The two will soon have been in an uneasy “inclusive government” for a year. The relationship remains difficult, Tsvangirai said on the sidelines of the World Economic Forum in Davos where he tried to convince global leaders to take a new look at the African nation.
“How do you deal with a president who was determined to see your destruction? How do you deal with the level of acrimony that existed between us?” said the prime minister.
Tsvangirai and the veteran president, who is the subject of a western travel ban and asset freeze, now meet every Monday and then go to the regular cabinet meeting.
“I have taken a decision that we can work together, despite this acrimony, for the good of the country. There is a working relationship. Personally I don’t know what his intentions are but I think what is important is for us to ensure that we finish this transition.”
“I cannot predict that a coup will happen or derailment of the project, but I am satisfied that so far all the indications are that this process is irreversible.”
Tsvangirai pulled out of a runoff presidential election last year, citing deadly violence against his followers. Further trouble was only avoided when Mugabe agreed to set up a unity government with his arch-rival as prime minister.
Toxic issues, trips for aid
Tsvangirai said “toxic issues” remain with Mugabe’s Zanu-PF party over control of the central bank, use of the attorney general’s powers and the share of other political posts.
But his foreign trips abroad are now devoted to getting aid, investment and trying to convince the international community to ease sanctions.
Tsvangirai met Canadian Prime Minister Stephen Harper in Davos. “His view is that the perception out there is still very negative as long as Mugabe is there.
“As far as we are concerned, the country has to move forward with or without Mugabe.”
Tsvangirai insisted there has been “significant progress” with the government’s dual aims of stabilising the country and “national healing” changes to improve democracy and make constitutional reform.
The Zimbabwe dollar was eradicated in favour of a multi-currency regime. Inflation, once estimated in the billions of percent, is now minus three percent, said the prime minister. “We are in a deflationary state.”
Tsvangirai said there can be no new Zimbabwe currency for at least two or three years until the country’s production base is functioning again.
On the political front, he said a constitutional referendum would be held in October and then he and Mugabe would set a date for elections in 2011.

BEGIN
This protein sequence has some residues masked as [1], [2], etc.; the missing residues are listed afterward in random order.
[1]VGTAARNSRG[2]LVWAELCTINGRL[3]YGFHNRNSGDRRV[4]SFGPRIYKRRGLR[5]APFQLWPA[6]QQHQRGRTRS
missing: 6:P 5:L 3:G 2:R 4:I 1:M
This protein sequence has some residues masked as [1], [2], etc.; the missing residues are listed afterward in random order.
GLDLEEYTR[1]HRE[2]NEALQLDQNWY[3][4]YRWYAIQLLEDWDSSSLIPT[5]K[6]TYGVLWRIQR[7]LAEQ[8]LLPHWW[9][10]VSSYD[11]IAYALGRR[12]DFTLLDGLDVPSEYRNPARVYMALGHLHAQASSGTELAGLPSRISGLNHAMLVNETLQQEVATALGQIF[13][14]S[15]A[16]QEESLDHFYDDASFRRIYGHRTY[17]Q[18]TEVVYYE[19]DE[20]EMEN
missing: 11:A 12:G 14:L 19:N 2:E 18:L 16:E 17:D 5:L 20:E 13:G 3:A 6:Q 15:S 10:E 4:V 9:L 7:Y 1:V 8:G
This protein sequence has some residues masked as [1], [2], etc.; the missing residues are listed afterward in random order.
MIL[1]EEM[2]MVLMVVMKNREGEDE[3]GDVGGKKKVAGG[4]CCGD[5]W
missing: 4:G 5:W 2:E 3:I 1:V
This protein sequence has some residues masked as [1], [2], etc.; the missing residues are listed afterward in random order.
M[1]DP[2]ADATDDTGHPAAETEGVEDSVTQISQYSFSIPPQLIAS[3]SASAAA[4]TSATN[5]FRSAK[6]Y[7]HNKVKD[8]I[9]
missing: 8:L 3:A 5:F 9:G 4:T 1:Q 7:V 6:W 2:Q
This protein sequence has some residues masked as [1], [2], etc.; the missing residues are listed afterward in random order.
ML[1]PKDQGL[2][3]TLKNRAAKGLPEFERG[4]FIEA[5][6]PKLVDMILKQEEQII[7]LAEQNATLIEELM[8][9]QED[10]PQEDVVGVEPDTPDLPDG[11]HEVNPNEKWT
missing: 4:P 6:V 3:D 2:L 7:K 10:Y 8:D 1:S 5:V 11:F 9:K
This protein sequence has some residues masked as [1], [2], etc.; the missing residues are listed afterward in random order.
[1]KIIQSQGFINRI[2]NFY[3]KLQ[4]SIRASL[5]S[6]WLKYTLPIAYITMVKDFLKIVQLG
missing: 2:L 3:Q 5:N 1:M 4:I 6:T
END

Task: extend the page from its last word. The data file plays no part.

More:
“We have done so much in so little time,” he said. “However I would be the last to say that everything is rosy” and acknowledged international “scepticism” at the slow pace of implementing political change.
But he said: “This is a delicate moment, to support the process that is taking part in Zimbabwe.”
“We are not sliding back. Suddenly the country is moving forward and now is the time to look at the country in a more positive environment.”
Talks on Zimbabwe
The European Union meets on February 20 to discuss Zimbabwe. Tsvangirai would like them to take “a two stage approach” to ease some sanctions and acknowledge progress has been made.
He also wants foreign companies to return to Zimbabwe and is keen to renew links with China. The mining, tourism and agriculture sectors are all important to the government.
There is platinum, gold, diamonds and huge coal deposits in Zimbabwe, Tsvangirai said, adding that there is no limitation of profits being taken out of the country.
China broke off a business relationship with Mugabe’s party about five years ago, Tsvangirai said, but now China wants to renew links.
“They have said they will work with the inclusive government. What it means is that we will have to revisit some of the projects that were suspended five years ago.”
Tsvangirai called it a key relationship. “Who wants to avoid one of the biggest developing economies in the world?” he declared.
“Zimbabwe has to open up to all possibilities and I think that China is one of those possibilities.”